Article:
I always feel a bit of anxiety when I drop my suitcase at the airport check-in desk. Despite many trips, I’ve only had to deal with lost luggage a couple of times. But luggage goes missing a lot, either from negligence or theft, and there are things you can do to prevent your suitcase, luggage, and bags from going astray.
I decided to look at ways to prevent luggage theft when flying and at airports, whether locally or internationally.
Here are some tips I found work best for preventing your bags from getting stolen or misplaced:
- Carry-on luggage vs. checked bags
- Stay organized by removing the air
- Make your luggage unique – colors, stickers, etc.
- TSA-approved luggage locks
- Head straight to baggage claim, don’t wait around
- Avoid certain airlines
Stick to carry-on luggage
I’m torn on this one because Americans and their stupid carryon baggage constantly make traveling slower than it needs to be. Watch Japanese when they fly. Often they carry on nothing but a small bag. It makes flying on JAL or ANA a dream. And here I am with my backpack, rolling suitcase, lunch…
But checked luggage is the easiest for thieves to steal, whether it’s the whole bag or just some of its contents. More than 7,900 claims for luggage theft and personal injury were filed with the TSA in 2016.
Try to think about how much you really need to take with you when you’re traveling. You’ll be surprised at how little you can get away with.
I like to stick to the basics by only packing enough clothing for a week at most and wearing my bulkiest clothes to the airport. I’m also thinking about getting an anti-theft bag like something from Pacsafe for even more security.
Plus, by packing light and sticking to carry-on luggage, you avoid the hassle of checked baggage concerns entirely.
Use compression packing bags to squeeze in more and stay organized
Back in 2012, there was a huge scandal about the 200 daily luggage thefts at JFK Airport. A lot of it was from baggage handlers and TSA agents.
In 2015, CNN wrote an article on how the same thing was happening in other airports too. Los Angeles, Orlando, and Miami also make the top of this list by Cheat Sheet.
So if you absolutely have to use checked luggage, pack it super neatly. When your bags go through the X-Ray and it’s a mess, it gives them an excuse to open your luggage and rifle through your stuff.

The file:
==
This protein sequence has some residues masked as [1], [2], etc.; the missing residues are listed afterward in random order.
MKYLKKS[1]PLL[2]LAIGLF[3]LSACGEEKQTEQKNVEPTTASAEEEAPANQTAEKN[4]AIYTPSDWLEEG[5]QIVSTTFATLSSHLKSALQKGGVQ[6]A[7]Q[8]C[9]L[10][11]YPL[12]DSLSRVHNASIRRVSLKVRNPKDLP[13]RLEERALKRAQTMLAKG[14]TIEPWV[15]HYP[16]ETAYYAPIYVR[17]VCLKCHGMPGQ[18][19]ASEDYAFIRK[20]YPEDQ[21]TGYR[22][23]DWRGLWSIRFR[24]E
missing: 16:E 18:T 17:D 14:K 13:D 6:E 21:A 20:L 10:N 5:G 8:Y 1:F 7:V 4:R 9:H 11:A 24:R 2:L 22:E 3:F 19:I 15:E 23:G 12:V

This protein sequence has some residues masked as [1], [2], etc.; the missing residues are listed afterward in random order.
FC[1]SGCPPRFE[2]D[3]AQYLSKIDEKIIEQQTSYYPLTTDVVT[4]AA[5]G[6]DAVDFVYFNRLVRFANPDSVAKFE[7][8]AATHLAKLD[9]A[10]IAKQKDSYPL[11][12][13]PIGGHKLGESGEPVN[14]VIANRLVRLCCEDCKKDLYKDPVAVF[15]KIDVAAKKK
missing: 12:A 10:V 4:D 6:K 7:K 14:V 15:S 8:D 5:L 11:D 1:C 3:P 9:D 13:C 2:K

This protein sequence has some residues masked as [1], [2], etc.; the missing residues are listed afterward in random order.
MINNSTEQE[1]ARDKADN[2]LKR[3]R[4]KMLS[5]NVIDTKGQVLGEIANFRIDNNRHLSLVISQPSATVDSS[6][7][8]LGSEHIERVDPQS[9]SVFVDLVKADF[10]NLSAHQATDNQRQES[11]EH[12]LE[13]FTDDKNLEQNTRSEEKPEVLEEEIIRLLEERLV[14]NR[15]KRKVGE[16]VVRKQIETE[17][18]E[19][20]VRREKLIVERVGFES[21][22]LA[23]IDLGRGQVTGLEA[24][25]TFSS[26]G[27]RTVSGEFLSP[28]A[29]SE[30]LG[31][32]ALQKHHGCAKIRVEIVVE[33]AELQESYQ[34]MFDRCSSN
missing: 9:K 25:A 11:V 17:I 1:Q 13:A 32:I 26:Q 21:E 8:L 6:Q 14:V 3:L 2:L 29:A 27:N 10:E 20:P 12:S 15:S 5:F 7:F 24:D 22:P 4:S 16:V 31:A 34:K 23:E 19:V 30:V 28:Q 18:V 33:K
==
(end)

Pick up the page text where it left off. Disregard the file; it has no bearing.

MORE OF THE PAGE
I use compression packing bags (like these ones by Eagle Creek) to save space and keep my luggage tidy. You might even be able to get everything you need into a carry-on bag!
Another great suggestion is browsing Pinterest for “compact packing” tips – some people get very creative in organizing their suitcases.
Make your luggage unique with colors and straps
When your luggage looks the same as everyone else’s, it’s super easy for thieves to pretend they thought it was theirs if they get caught like in this video.
Making your luggage look different makes it more difficult for this to happen, or even for someone to genuinely take your luggage by accident.
There are a few easy ways to do this:
- Avoid black or dark blue luggage – these are the most popular colors
- Don’t use expensive-looking bags, skip the LV
- Sew some bright material onto the bag, use some unique stickers, otherwise make it stand out
- Safe Bag can wrap your luggage in bright plastic (and give you a trackable code too), which will also deter baggage handlers from rummaging through your bags
- Use a brightly colored luggage strap, like this belt with a TSA-approved adjustable lock
Always use a TSA-approved lock
Speaking of which, you should always use a TSA-approved lock to secure your luggage, so baggage handlers and other thieves can’t get into your bag and steal your valuables (which should actually be in your carry-on).
The luggage strap I mentioned is awesome, because it also makes your luggage stand out. But you could also use these Pick Proof Seals or a Pacsafe Bag Protector.
Just remember – the lock needs to be TSA-approved. If it’s not, security can legally cut it off and throw it away. It’s an unpleasant surprise to find your bag’s been rummaged through, had the stuff stuffed back in, and your lock’s been traded for a slip of paper explaining why your bag was opened.
Head straight for baggage claim
There’s always that crush to get off as soon as the plane lands. It stinks, but be a part of it. You may also need to take a long trip to the bathroom.
But unless you’ve only got a carry-on bag with you, you should head straight for the baggage claim area. There’s usually almost no security there, so it’s really easy for thieves to steal your luggage before you get there or while you’re trying to find the right conveyor belt.
Especially if you have to clear customs, you may still have a long time between the plane and the baggage claim. I know, it stinks to be rushing and you may be tired or jet-lagged, but trust me on this, and try and beat the crowds.
You also shouldn’t be afraid to push through crowds of people to grab your luggage if you see it on the conveyor belt – because they’re going to do the same thing to you.
Avoid certain airlines
The worst part of stolen luggage is, most of the time, the thief is someone working at the airport. This is why it’s important to stick to most trustworthy airlines when you can.
If you want to lower the chances of your luggage being stolen by baggage handlers, avoid these 5 airlines if you’re flying in the US:
- Envoy Air
- American Airlines
- Hawaiian Airlines
LuggageHero has this great ranking of 12 airlines from least to most reports of baggage handling problems on domestic US flights if you want to see how they all compare.
Traveling should be an adventure met with excitement and satisfaction – not frustration and worry. Losing luggage or having it stolen is a crappy way to ruin your trip, whether at the start or end. Here’s hoping you use these ideas to keep what’s yours.